With the recent approval by the Office of Management and Budget, the stage is set for the Federal Communications Commission’s (FCC) net neutrality rules to be published soon in the Federal Register and to become effective 60 days after publication. A key component of the new rules requires that all broadband Internet service providers (i.e., cable operators, LECs, satellite and wireless) “publicly disclose accurate information regarding the network management practices, performance and commercial terms” of the service to help consumers to make informed choices and for “content, application, service and device providers to develop, market, and maintain Internet offerings.” All broadband providers should begin developing these comprehensive disclosures immediately to ensure compliance as early as November when the rules could take effect.

While the net neutrality rules codify three basic principles widely followed by broadband providers—transparency, no blocking of lawful content/applications and no unreasonable discrimination—the new disclosure rules will require significant attention, including detailed analysis of broadband performance metrics. Our summaries of the FCC’s Dec. 2010 net neutrality decision are available here and here.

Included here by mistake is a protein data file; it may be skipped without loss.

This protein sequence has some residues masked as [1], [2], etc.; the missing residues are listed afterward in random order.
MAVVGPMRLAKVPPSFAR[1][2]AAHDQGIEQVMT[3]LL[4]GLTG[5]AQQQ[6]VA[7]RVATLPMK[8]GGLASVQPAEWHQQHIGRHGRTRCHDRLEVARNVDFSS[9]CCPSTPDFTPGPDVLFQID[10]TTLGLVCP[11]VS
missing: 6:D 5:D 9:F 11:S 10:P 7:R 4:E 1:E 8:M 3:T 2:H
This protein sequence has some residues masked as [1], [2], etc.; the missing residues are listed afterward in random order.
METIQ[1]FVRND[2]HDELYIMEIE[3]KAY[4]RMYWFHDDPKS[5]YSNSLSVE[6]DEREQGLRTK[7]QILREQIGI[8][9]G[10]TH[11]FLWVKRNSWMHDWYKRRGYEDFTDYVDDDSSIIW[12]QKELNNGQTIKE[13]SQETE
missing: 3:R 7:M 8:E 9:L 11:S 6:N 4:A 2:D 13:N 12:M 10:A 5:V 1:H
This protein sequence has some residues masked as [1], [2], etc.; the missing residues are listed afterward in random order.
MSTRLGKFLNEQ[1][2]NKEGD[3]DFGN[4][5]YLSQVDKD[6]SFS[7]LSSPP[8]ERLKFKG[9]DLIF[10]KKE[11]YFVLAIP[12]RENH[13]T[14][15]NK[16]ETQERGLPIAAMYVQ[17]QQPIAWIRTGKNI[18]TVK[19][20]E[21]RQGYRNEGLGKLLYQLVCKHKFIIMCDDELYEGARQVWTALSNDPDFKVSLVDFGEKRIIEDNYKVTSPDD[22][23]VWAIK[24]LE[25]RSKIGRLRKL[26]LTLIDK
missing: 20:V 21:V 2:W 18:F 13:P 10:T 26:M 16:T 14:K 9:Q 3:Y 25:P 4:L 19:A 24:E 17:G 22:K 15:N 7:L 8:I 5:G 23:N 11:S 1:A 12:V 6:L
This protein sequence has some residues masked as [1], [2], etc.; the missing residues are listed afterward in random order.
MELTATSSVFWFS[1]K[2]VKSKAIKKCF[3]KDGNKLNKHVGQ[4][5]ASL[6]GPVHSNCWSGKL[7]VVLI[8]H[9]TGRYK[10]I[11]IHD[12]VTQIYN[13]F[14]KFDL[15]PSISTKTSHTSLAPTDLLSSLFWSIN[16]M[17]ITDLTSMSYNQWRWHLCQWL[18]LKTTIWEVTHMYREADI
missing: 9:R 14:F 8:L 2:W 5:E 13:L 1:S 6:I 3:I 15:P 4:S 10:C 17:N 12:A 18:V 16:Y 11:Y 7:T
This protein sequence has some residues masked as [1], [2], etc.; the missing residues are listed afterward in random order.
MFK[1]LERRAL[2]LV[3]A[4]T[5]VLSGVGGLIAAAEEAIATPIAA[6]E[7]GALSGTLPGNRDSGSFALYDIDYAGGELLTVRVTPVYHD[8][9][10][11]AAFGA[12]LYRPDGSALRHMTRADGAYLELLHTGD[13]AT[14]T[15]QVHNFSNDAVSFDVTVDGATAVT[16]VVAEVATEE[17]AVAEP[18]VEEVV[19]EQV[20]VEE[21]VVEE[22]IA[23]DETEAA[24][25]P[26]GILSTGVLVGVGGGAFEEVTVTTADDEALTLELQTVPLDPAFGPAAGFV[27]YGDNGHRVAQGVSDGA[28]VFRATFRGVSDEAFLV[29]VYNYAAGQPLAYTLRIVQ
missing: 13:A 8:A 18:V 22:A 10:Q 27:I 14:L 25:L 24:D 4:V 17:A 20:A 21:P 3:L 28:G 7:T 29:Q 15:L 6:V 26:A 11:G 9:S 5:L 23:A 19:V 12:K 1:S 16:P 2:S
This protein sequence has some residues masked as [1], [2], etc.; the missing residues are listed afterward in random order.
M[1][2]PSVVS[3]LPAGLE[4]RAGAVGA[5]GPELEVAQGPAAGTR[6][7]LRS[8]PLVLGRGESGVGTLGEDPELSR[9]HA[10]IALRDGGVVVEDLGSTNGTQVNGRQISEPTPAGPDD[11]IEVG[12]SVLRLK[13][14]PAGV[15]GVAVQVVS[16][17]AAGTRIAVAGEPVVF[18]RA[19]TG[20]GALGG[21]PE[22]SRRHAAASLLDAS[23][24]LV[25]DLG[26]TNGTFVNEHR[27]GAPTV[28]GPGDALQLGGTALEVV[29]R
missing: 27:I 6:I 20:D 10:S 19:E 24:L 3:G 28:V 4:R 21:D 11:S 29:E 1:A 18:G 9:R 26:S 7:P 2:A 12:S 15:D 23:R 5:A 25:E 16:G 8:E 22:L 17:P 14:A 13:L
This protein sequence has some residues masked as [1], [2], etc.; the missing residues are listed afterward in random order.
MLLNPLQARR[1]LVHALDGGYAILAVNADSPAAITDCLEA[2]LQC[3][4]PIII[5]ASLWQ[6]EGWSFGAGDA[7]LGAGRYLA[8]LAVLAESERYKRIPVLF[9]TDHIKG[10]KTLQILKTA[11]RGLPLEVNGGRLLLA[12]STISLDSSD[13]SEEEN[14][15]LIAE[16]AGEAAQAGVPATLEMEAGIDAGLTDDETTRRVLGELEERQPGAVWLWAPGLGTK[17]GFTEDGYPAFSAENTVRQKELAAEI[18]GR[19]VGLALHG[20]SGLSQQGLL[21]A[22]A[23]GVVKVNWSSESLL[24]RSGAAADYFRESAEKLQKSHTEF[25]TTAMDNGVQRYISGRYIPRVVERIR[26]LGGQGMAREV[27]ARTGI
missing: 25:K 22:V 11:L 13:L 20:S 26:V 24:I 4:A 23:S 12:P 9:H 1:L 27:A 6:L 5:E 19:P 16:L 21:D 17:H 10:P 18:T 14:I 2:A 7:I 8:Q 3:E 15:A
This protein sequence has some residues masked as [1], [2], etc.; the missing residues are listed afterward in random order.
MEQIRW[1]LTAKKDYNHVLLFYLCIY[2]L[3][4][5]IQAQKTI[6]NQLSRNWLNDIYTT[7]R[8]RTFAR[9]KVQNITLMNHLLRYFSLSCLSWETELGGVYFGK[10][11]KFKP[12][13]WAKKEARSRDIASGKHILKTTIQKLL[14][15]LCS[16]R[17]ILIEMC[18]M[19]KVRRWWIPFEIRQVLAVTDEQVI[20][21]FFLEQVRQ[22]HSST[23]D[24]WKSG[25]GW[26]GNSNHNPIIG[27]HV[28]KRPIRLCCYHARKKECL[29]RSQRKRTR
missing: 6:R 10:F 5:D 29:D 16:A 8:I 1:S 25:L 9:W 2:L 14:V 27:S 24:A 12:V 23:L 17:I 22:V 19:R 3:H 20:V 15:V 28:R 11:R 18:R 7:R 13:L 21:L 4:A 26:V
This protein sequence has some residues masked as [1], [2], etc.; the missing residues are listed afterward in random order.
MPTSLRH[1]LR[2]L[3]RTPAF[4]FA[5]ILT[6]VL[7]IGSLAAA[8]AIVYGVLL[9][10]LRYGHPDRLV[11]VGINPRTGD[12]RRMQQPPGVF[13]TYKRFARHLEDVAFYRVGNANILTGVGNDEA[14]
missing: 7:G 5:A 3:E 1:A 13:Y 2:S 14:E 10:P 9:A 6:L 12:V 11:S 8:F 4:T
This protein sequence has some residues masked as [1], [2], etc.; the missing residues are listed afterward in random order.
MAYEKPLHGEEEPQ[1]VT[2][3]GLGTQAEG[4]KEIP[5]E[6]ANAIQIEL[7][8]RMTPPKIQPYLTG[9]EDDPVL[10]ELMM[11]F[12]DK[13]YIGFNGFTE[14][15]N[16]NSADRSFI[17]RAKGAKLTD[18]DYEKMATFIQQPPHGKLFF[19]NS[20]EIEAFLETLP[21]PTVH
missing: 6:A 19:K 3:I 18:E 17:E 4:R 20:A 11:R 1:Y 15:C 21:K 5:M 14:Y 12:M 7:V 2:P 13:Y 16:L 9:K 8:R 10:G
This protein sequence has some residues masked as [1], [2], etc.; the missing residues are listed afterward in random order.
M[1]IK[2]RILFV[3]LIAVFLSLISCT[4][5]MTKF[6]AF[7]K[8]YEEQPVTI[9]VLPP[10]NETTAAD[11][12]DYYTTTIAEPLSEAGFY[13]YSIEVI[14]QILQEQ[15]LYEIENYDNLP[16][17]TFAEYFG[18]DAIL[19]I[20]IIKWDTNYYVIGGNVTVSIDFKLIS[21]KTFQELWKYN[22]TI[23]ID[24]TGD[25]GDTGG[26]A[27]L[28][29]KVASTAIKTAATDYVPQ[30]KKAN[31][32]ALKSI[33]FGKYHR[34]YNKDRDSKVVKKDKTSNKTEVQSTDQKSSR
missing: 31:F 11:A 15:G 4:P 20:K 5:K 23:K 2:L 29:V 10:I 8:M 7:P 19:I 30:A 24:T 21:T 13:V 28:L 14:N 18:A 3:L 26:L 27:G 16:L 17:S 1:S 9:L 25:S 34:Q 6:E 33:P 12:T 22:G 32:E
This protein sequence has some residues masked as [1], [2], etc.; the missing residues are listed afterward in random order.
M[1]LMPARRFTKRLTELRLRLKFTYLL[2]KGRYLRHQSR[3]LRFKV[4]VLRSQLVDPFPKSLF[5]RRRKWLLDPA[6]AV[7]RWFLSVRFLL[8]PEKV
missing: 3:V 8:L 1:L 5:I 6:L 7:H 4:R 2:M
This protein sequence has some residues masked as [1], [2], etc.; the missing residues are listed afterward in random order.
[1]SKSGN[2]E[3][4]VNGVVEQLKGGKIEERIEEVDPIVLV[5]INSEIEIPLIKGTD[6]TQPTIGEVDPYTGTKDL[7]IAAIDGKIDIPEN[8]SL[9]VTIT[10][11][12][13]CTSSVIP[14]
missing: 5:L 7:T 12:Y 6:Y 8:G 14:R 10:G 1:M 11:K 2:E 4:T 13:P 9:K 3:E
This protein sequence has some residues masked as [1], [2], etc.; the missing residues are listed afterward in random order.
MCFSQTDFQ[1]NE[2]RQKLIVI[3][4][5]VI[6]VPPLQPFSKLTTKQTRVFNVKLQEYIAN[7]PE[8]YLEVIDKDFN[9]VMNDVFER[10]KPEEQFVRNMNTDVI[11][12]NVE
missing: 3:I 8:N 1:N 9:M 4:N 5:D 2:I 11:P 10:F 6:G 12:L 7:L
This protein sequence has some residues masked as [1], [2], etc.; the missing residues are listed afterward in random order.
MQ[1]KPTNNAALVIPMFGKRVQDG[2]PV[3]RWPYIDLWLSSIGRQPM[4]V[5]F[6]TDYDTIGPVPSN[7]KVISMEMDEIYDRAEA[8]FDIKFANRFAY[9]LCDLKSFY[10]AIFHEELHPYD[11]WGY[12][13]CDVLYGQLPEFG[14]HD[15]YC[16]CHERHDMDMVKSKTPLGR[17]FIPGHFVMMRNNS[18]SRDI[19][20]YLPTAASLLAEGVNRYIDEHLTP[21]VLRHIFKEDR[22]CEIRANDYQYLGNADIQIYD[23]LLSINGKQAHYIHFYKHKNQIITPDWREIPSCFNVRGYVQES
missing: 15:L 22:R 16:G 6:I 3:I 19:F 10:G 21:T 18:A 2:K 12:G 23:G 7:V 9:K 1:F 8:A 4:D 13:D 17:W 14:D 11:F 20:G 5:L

Specific disclosure requirements

Performance characteristics

The FCC requires disclosure of a general description of the broadband service and technology.  For each level or tier of broadband service offered to customers, the provider must measure and disclose the mean upload and download speeds in megabits per second during the “busy hour” between 7:00 pm and 11:00 pm on weeknights. In addition, broadband providers must disclose the mean round-trip latency during this time period. The suitability of each level of service to particular real-time applications must be described. Wireless provider disclosures are more flexible subject to expected additional FCC guidance.

The FCC will allow broadband providers to measure these metrics using the same methodology used by the FCC in compiling its recent report “Measuring Broadband America.” Alternatively, the FCC will allow disclosure of actual performance based on internal testing or consumer speed test data. The FCC encourages broadband providers to disclose the source of their performance measurements and underlying methodology. Performance measurements should be periodically reviewed and updated.

If a broadband provider offers “specialized services” (which the FCC says include facilities-based VoIP), the disclosure must explain how such specialized services may affect the capacity available for, and the performance of, the broadband Internet access services that are provided.

Commercial terms

  • Pricing—Providers must disclose monthly prices, usage-based fees, early termination fees or other fees for additional network services;
  • Privacy Policies— Providers must disclose whether Internet traffic information is stored, provided to third parties, or used by the carrier for non-network management purposes. For example, if Internet traffic is inspected as part of network management practices this must be disclosed;